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Lyft shares soar on Nasdaq debut, setting stage for Uber

 

LOS ANGELES/NEW YORK (Reuters) – Lyft Inc’s shares opened up more than 20 percent in their market debut on Friday, giving the ride hailing startup a market value of more than $27 billion, amid strong investor demand that bodes well for larger rival Uber Technologies Inc.

Lyft’s IPO, which is this year’s biggest thus far, sets the stage for other Silicon Valley unicorns seeking to debut in the stock market this year, including Pinterest Inc, Postmates Inc and Slack Technologies Inc.

The success of the IPO came despite Lyft’s steep loses, criticism of its dual-class share structure, and some concerns over its strategy for autonomous driving and new laws aimed at increasing driver pay, for fear of missing out on the company’s strong revenue growth.

“There’s money that wants to be invested into tech. This is a new area and people are definitely interested in exploring it,” said Catherine McCarthy, an Allianz research analyst.

On Thursday, Lyft priced 32.5 million shares, slightly more that it was offering originally, at $72, the top of its already elevated $70-$72 per share target range, raising $2.34 billion in its initial public offering.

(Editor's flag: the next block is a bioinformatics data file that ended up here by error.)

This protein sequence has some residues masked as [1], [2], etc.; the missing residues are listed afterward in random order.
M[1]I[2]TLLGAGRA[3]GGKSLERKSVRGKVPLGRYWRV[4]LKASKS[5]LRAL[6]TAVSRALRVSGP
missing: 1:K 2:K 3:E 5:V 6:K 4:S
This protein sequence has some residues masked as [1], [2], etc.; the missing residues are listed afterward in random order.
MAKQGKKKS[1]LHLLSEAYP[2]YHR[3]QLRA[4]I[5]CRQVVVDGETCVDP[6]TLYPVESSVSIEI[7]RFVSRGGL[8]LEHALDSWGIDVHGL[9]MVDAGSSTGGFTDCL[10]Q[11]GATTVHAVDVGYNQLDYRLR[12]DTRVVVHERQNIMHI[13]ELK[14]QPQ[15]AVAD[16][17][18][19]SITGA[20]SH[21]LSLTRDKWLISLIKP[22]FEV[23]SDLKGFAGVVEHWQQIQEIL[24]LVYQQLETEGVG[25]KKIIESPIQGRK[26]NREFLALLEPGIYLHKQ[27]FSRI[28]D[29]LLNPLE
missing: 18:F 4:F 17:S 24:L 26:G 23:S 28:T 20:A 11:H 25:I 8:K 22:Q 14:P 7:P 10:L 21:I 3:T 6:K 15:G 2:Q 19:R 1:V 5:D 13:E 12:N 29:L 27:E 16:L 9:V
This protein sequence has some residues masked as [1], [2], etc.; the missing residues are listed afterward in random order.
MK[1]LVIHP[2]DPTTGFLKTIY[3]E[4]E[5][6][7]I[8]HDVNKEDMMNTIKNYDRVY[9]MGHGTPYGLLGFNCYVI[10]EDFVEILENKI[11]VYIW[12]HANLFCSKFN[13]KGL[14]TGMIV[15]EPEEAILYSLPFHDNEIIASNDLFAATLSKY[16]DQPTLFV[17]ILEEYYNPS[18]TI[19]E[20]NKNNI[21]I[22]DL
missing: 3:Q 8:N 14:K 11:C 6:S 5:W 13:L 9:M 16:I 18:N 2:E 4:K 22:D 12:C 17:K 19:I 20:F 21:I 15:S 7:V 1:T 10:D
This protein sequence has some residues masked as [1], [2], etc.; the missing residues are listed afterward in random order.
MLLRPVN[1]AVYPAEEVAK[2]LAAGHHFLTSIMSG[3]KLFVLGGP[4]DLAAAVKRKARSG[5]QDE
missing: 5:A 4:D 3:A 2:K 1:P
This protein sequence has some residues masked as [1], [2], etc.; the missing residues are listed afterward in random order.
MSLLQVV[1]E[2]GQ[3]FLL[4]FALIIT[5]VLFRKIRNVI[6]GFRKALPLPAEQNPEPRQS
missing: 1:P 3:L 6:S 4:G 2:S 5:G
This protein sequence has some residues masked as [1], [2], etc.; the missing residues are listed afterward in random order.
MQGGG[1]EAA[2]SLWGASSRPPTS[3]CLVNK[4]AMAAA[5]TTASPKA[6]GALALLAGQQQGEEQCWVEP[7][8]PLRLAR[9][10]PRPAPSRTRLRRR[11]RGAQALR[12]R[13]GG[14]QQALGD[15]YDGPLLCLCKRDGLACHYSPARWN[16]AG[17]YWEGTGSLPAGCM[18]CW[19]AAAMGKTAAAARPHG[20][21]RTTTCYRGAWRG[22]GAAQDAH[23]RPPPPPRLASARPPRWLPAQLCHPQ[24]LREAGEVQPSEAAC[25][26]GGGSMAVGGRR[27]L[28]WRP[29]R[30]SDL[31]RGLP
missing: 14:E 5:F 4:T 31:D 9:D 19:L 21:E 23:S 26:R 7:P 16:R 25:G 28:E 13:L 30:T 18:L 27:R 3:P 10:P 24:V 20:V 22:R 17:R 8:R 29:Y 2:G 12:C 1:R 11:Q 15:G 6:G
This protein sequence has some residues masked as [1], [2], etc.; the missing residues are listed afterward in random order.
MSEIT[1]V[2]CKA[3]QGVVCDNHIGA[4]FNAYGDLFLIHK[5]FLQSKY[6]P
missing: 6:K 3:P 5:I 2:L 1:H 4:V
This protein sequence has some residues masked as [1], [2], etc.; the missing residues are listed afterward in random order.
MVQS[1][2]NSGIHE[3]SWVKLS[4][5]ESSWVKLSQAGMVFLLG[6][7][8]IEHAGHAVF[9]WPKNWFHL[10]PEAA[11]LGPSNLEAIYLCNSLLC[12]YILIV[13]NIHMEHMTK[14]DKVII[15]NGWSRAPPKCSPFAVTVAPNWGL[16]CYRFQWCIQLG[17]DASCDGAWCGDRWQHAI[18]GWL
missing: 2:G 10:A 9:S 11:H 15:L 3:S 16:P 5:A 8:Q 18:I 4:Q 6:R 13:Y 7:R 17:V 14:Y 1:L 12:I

The stock opened at $87.24. By the afternoon, the stock had pared gains to trade up around 12 percent at $80.73.

Lyft’s offering ended up 20 times oversubscribed, similar to other high-profile IPOs, with more than 500 orders from institutional investors such as mutual funds placed, according to people familiar with the matter.

Despite the optimism, there are also mounting concerns that these tech IPOs may be coming at the peak of the market, when the benchmark S&P 500 Index has risen more than 200 percent since 2008.

LOSS-MAKING ‘UNICORNS’

Lyft posted a loss of $911 million in 2018 versus $688 million in 2017, despite revenue doubling in 2018 to $2.16 billion. The company has not laid out a timeline for when it will turn a profit.

As a result, the IPOs of Lyft and other loss-making unicorns represent a predicament for investors sitting on the fence – they don’t want to miss out on popular companies with fast growth, but have to weigh the risks of businesses with unproven economics.

“Every portfolio manager is going to have to make a decision in the next 12 to 18 months about these new IPOs. It’s a growing part of the market,” said JMP Securities President Mark Lehmann.

Uber, which is also loss-making, would be valued at about $128 billion at its IPO if awarded the same multiple as Lyft. Uber is planning to launch its IPO in April, sources have said.

Much of the companies’ losses come from subsidizing rides, a tactic to attract riders with discounts.

“With Uber and Lyft becoming public companies, shareholders will expect them to rationalize prices on rides towards sustainable levels,” said Paul Hudson, founding partner at Glade Brook Capital Partners.

Lyft, as of December, had 39-percent market share in the United States, up from 35 percent early last year.

Its success in battling better-funded Uber for market share surprised even its own investors.